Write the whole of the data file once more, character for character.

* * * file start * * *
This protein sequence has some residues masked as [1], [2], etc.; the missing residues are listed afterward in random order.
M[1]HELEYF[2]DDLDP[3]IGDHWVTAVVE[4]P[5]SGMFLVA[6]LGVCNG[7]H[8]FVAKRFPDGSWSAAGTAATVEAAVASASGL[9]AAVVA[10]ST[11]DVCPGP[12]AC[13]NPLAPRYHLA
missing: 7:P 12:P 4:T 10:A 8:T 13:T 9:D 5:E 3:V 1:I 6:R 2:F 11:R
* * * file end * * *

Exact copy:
This protein sequence has some residues masked as [1], [2], etc.; the missing residues are listed afterward in random order.
M[1]HELEYF[2]DDLDP[3]IGDHWVTAVVE[4]P[5]SGMFLVA[6]LGVCNG[7]H[8]FVAKRFPDGSWSAAGTAATVEAAVASASGL[9]AAVVA[10]ST[11]DVCPGP[12]AC[13]NPLAPRYHLA
missing: 7:P 12:P 4:T 10:A 8:T 13:T 9:D 5:E 3:V 1:I 6:R 2:F 11:R